Two sets of potatoes will be planted and monitored to asses how the genes from two wild potato varieties impact on late blight in the UK.
Genes with potentially protective characteristics were isolated from wild South American spuds that produce tiny tubers and are inedible.
Professor Jonathan Jones, from the Sainsbury Laboratory at Norwich Science Park, told the BBC: "We have isolated genes from wild species that confer resistance.
"UK potato growers spray crops 10-15 times a year and in 2007 Europe ran out of chemicals to control blight, it was such a wet year.
"If our research is successful, this will cut chemicals and carbon dioxide generated by the use of tractors."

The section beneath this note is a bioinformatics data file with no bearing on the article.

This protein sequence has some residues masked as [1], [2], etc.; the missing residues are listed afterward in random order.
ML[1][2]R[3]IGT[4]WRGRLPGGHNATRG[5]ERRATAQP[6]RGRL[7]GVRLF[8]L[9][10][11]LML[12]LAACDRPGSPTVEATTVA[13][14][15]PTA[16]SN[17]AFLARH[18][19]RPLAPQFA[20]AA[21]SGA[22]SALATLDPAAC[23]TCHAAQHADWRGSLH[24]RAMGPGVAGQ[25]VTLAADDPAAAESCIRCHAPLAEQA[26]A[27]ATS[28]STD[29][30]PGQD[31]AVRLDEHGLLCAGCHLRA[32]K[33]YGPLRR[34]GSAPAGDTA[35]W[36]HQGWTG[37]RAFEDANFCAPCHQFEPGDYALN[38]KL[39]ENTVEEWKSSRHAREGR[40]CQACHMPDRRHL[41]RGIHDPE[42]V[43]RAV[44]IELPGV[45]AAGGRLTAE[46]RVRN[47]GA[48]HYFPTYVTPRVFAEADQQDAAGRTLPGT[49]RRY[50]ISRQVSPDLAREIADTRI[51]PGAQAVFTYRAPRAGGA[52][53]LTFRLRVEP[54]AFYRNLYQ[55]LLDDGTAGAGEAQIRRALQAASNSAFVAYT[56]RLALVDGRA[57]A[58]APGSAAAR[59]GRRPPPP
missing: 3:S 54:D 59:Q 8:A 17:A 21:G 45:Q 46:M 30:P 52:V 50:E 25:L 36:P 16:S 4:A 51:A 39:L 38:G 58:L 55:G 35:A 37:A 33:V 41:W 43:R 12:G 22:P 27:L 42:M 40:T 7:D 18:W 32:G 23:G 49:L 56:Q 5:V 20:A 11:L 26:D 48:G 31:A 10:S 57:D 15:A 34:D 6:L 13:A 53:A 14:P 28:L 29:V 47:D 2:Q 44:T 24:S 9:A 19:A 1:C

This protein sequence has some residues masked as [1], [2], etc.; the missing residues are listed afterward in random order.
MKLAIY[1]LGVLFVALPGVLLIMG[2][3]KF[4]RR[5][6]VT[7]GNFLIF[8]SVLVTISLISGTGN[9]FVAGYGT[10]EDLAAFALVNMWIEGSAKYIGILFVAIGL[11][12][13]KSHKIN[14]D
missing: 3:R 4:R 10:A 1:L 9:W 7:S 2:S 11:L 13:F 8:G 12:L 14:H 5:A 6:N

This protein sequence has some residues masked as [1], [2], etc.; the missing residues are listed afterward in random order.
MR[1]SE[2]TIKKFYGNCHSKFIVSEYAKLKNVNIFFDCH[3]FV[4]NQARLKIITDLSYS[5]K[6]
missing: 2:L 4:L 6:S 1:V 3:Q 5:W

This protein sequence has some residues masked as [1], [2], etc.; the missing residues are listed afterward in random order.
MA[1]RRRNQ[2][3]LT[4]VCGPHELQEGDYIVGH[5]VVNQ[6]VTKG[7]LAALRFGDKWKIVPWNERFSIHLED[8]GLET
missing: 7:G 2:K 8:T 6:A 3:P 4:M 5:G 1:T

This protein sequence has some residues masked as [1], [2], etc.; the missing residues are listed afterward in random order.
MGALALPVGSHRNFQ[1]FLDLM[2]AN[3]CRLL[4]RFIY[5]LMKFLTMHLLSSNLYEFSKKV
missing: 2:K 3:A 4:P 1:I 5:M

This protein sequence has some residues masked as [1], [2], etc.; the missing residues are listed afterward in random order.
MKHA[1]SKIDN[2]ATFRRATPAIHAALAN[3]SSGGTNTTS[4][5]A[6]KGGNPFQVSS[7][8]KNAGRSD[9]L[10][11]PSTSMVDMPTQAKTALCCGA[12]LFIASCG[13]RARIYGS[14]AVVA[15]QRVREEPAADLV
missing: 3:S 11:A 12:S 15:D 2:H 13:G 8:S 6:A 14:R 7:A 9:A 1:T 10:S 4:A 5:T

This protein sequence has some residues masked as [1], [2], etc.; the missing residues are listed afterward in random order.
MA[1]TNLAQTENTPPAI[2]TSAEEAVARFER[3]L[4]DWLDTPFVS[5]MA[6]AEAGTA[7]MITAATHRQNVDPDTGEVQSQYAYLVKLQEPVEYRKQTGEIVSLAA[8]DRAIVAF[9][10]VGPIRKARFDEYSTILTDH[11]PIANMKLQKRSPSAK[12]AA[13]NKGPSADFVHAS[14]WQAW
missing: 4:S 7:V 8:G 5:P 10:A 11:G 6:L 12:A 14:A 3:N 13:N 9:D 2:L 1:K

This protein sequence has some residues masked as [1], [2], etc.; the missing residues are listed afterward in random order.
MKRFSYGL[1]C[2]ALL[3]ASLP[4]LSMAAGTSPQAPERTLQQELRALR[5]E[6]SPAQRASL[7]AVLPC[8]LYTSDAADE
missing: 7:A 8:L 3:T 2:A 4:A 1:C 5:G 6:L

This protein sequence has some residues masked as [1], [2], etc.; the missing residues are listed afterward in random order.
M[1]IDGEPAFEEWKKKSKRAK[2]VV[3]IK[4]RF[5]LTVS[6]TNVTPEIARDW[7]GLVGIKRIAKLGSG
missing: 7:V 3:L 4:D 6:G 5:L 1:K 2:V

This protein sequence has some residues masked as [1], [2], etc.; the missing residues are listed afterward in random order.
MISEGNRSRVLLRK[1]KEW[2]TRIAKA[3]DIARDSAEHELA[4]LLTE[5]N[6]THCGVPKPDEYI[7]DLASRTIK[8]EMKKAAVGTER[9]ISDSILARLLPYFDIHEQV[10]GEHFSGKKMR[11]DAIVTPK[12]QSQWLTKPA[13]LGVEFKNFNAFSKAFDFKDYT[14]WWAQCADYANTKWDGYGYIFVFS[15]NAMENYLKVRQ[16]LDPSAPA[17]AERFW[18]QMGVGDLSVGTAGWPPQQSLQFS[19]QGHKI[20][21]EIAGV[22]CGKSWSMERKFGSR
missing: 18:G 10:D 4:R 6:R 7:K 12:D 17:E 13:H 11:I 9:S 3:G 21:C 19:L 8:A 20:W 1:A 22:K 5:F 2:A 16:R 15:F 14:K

A security fence and surveillance costing £20,000 has been erected after vandals destroyed GM crops during a previous study.
US #potatoes used for processing totaled 280 million cwt, down 5% from 2014, according to the @USDA… https://t.co/PIIr5Zh571
The 300 exhibitors present were able to meet with their customers, at @PotatoEurope, in France, September 14-15… https://t.co/GAzRomGdR4
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